Officer Leonard thanked his brothers and sisters in law enforcement, saying "this is what we trained for."

Ties to white nationalism

The Associated Press reports Cruz has ties to a white nationalist militia called the Republic of Florida.

According to the group's leader, Jordan Jereb, Cruz was a member of his group and participated in exercises in Tallahassee. Jereb told The Associated Press that he had only a brief interaction a few years ago with Cruz, who came across as "a normal Florida white guy."

The group says it wants Florida to become its own white ethnostate. Jereb said his organization holds "spontaneous random demonstrations" and tries not to participate in the modern world.

"We don't really endorse doing the things he did," Jereb said. "But at the same time, it's inevitable that people are going to go crazy because we live in an inherently sick society," he said, citing "hyper-egalitarianism" and feminism as some of society's ills.

However, the Leon County Sheriff's Office in Tallahassee, where the Republic of Florida is based, said it monitors the group's membership and has seen no ties between the organization and Cruz. Sheriff's spokesman Lt. Grady Jordan said the Republic of Florida has never had more than 10 members.

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Authorities offered no official information about a possible motive. They said Cruz had been kicked out of the 3,000-student high school but were not able to say if his expulsion was related. Students who knew him described a volatile teenager whose strange behavior had caused others to end friendships with him.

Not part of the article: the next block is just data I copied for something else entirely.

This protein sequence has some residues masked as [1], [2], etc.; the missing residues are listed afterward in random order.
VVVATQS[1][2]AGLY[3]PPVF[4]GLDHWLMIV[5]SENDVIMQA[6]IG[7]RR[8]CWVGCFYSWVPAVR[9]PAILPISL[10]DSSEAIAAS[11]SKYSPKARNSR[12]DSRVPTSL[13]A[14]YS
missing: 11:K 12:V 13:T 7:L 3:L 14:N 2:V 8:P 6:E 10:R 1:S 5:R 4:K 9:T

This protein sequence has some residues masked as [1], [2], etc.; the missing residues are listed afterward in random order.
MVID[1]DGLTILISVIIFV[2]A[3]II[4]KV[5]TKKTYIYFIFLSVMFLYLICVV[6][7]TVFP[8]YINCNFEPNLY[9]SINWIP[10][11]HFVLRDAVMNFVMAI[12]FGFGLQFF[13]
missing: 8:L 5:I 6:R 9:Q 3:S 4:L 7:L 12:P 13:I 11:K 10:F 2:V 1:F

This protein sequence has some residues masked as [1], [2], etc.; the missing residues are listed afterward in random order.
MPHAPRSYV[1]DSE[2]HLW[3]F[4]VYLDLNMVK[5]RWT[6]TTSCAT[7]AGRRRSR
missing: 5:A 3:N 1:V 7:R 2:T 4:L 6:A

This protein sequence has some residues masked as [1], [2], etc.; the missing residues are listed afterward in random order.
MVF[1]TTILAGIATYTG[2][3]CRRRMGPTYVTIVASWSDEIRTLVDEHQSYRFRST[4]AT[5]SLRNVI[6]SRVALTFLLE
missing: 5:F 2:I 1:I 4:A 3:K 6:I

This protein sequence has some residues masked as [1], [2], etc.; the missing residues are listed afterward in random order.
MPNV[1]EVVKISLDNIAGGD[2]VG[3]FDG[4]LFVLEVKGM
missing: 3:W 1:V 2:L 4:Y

Victoria Olvera, a 17-year-old junior, said Cruz was expelled last school year because he got into a fight with his ex-girlfriend's new boyfriend. She said he had been abusive to the girl.

"I think everyone had in their minds if anybody was going to do it, it was going to be him," said Dakota Mutchler, also 17.

On the FBI's radar

FBI agent Rob Lasky said the agency investigated a 2017 YouTube comment posted with the screen name Nikolas Cruz that said: "I'm going to be a professional school shooter."

Lasky said the FBI did a database review, but could not determine the time or location of the post, or the true identity of the person making the comment.

Ben Bennight, whose YouTube username is BenTheBondsman, posted a video Wednesday saying he had spotted the comment on September 24, took a screenshot, flagged it for YouTube and called an FBI office in Mississippi to report it. He said two FBI agents visited him the next day.

"I knew that I couldn't just ignore that," Bennight said. The FBI called him again Wednesday within about two hours of the shooting, and one agent interviewed him in person, he said.

Recently orphaned suspect may have shown signs

Cruz's mother, Lynda Cruz, died of pneumonia on November 1, according to neighbors, friends, and family members who spoke to the Sun Sentinel.